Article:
Extracellular vesicles as markers for prostate cancer

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extracellular vesicles can be used as markers for prostate cancer. Most likely it's not going to be the vesicles themselves that carry important information, but their cargo[@ramirez-garrastacho2021Extracellular vesicles as a source of prostate cancer biomarkers in liquid biopsies: a decade of research]. The cargo may reflect the intracellular status and physiological state of their parental cells. The entire approach can also be included into the topic of liquid biopsy.

Gentle prostate massage can enrich the number of EV in urine, since it induces the secretion of prostatic fluid into the urethra, which is then mixed with urine. It is normally called DRE urine (Digital Rectal Examination).

The biggest challenge is that urine is a highly dynamic biofluid, and its contents depend on biorhythm, fitness, and diet[@ramirez-garrastacho2021Extracellular vesicles as a source of prostate cancer biomarkers in liquid biopsies: a decade of research]. Therefore the quantification of extracellular vesicles and different separation methods must be somehow linked to normalization factors. What is known is that prostate cancer-related proteins (and their mRNA), such as PAP, PSA, PSMA, PSCA, TGM4, TMPRSS2 are all found in urinary EVs.

Blood-derived EVs are more challenging to study, but they also show some correlation between prostate cancer and markers[@ramirez-garrastacho2021Extracellular vesicles as a source of prostate cancer biomarkers in liquid biopsies: a decade of research]. The question is, in that case, the mechanisms that govern the transfer of EVs (or of proteins such as PSA) from the urethra to the bloodstream. But this seems to be a second-order problem, with some partial anatomical explanations.

The general challenge for the use of EVs, as almost always, is related to the EV isolation and purification methods that can be used. This is not specific to the urine, blood, or the problem at hand, but pervasive to the entire research field.

One possible approach is to target CD9 and CD63, two tetraspanins normally found on exosomes, and use a second labeling agent that targets proteins specific to the cancer cells. This is something like what the ExoView device could, in principle, achieve. There's also a clear path forward for the EVQuant in case there is a double-labeling possible.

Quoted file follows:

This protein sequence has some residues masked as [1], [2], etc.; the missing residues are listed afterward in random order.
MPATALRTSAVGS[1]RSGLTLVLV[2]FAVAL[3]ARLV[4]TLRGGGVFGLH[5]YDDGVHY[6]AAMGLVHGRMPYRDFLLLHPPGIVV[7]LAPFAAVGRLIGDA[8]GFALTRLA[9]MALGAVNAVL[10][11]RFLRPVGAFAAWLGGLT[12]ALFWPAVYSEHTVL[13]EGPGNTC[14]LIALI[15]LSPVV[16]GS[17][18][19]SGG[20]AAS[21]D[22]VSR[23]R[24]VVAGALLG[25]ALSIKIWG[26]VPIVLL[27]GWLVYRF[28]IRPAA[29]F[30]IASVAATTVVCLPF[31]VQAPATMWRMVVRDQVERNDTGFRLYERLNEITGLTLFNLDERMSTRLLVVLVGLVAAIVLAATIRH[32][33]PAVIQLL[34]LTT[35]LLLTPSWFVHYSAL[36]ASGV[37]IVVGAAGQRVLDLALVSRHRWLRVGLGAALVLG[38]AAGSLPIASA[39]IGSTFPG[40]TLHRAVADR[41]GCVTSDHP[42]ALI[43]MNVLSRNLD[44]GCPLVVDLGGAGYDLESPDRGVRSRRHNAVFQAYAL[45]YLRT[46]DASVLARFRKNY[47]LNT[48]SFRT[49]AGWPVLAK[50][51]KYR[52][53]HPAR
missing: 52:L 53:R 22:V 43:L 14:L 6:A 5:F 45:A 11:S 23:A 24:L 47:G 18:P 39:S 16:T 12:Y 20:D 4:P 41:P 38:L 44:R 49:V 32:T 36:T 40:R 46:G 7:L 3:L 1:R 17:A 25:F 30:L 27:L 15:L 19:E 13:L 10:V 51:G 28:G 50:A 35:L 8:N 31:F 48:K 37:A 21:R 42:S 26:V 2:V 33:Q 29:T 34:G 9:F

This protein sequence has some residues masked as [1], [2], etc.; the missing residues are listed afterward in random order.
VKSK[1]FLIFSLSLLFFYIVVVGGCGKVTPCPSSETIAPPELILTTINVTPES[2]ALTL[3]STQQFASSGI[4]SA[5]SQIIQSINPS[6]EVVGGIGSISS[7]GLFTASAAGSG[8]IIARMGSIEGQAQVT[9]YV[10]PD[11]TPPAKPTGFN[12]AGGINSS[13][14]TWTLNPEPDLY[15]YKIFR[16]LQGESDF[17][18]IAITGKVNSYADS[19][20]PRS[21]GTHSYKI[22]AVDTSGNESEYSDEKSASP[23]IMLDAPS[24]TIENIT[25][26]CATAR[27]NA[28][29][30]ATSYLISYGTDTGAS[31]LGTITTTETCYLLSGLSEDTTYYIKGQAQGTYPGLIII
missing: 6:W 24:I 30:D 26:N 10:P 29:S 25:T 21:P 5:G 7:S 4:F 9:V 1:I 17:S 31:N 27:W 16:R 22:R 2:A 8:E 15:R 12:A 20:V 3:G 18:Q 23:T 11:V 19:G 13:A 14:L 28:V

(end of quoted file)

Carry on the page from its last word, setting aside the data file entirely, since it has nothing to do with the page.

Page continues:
One possible path is to combine TR-FIA with europium labeling[@duijvesz2015aImmuno-based detection of extracellular vesicles in urine as diagnostic marker for prostate cancer: Extracellular vesicles as marker for PCa]. An essay similar to Elisa test with fluorescence is able to quantify the amount of CD9 and CD63 in urine samples from patients with and without prostate cancer.

Europium-based detection of CD9 and CD63 in urine samples

The overall idea is that quantifying the concentration of CD9 and CD63, it is possible to have a better diagnostic tool than by just looking at PSA levels.

However, care must be taken, since it is not the EVs themselves used as biomarkers, but either their cargo or composition. The advantage is that instead of doing a biopsy, one can perform a liquid biopsy and get the same proteins or markers. Most studies focus on the use of mRNA, miRNA, and proteins[@ramirez-garrastacho2021Extracellular vesicles as a source of prostate cancer biomarkers in liquid biopsies: a decade of research], but there is some insight showing that other molecules can be of interest, such as the lipid species or metabolites.

The bottom line is that multiplex biomarker assays perform better than single cancer biomarkers


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Aquiles Carattino
Aquiles Carattino
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